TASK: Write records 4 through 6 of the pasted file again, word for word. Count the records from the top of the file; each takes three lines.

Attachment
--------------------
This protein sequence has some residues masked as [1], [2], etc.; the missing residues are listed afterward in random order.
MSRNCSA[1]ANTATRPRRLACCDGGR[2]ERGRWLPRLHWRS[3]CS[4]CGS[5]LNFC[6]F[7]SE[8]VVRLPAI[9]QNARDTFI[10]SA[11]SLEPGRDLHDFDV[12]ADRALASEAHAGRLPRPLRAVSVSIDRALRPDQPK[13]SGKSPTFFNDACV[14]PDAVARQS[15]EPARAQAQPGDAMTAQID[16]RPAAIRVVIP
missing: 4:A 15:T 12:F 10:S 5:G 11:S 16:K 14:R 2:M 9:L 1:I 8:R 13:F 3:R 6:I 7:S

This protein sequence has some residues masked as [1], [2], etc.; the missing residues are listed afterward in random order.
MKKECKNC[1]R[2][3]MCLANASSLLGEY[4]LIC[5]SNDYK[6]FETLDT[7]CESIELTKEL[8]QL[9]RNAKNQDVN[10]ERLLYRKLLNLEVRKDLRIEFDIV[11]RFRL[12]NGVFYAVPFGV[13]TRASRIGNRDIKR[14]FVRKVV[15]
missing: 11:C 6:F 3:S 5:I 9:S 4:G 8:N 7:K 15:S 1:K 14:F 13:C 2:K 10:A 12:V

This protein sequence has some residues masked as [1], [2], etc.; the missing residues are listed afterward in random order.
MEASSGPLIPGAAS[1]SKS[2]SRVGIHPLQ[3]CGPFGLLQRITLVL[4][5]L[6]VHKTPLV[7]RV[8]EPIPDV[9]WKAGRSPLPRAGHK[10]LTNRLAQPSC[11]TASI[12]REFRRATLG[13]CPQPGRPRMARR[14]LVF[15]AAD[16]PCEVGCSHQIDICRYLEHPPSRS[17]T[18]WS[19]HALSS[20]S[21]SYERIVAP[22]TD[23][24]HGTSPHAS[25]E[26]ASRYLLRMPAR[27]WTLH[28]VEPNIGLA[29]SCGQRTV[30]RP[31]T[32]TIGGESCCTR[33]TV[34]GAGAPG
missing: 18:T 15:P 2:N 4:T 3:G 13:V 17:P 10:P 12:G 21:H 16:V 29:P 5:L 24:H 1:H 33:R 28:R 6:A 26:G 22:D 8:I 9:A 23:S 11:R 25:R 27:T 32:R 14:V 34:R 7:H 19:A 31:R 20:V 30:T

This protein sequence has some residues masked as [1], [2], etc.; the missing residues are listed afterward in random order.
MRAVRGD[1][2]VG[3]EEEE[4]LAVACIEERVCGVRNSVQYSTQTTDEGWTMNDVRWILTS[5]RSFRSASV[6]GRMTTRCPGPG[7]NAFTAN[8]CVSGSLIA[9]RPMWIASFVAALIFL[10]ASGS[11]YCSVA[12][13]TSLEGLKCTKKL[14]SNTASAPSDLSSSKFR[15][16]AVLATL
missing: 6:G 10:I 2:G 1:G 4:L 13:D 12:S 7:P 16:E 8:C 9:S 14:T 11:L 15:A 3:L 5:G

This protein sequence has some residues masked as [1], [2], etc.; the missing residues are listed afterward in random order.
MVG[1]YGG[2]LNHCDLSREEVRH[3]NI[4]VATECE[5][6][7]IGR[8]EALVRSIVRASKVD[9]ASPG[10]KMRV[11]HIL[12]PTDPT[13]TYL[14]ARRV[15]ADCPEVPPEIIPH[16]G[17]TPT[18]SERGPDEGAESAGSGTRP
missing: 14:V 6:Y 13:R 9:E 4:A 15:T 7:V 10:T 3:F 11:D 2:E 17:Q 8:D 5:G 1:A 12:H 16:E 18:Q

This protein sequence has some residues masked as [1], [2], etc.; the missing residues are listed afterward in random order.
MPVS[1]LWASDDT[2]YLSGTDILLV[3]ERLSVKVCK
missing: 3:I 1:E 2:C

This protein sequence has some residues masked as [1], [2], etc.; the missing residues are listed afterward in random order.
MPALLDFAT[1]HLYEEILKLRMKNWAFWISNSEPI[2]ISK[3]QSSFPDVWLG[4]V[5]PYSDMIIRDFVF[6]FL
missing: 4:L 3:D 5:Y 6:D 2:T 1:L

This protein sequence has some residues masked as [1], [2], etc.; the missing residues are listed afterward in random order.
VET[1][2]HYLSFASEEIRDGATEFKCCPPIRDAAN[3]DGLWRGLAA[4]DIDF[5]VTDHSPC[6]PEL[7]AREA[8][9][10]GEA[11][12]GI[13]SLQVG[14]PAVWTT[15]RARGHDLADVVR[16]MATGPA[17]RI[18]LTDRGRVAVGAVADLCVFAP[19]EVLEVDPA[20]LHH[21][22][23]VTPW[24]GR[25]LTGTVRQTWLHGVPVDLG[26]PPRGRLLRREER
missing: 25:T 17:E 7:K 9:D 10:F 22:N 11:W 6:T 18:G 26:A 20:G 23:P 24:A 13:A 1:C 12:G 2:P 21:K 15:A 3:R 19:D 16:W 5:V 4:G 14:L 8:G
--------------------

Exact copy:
This protein sequence has some residues masked as [1], [2], etc.; the missing residues are listed afterward in random order.
MRAVRGD[1][2]VG[3]EEEE[4]LAVACIEERVCGVRNSVQYSTQTTDEGWTMNDVRWILTS[5]RSFRSASV[6]GRMTTRCPGPG[7]NAFTAN[8]CVSGSLIA[9]RPMWIASFVAALIFL[10]ASGS[11]YCSVA[12][13]TSLEGLKCTKKL[14]SNTASAPSDLSSSKFR[15][16]AVLATL
missing: 6:G 10:I 2:G 1:G 4:L 13:D 12:S 7:P 16:E 8:C 9:S 14:T 11:L 15:A 3:L 5:G

This protein sequence has some residues masked as [1], [2], etc.; the missing residues are listed afterward in random order.
MVG[1]YGG[2]LNHCDLSREEVRH[3]NI[4]VATECE[5][6][7]IGR[8]EALVRSIVRASKVD[9]ASPG[10]KMRV[11]HIL[12]PTDPT[13]TYL[14]ARRV[15]ADCPEVPPEIIPH[16]G[17]TPT[18]SERGPDEGAESAGSGTRP
missing: 14:V 6:Y 13:R 9:E 4:A 15:T 7:V 10:T 3:F 11:D 2:E 17:Q 8:D 5:G 1:A 12:H 16:E 18:Q

This protein sequence has some residues masked as [1], [2], etc.; the missing residues are listed afterward in random order.
MPVS[1]LWASDDT[2]YLSGTDILLV[3]ERLSVKVCK
missing: 3:I 1:E 2:C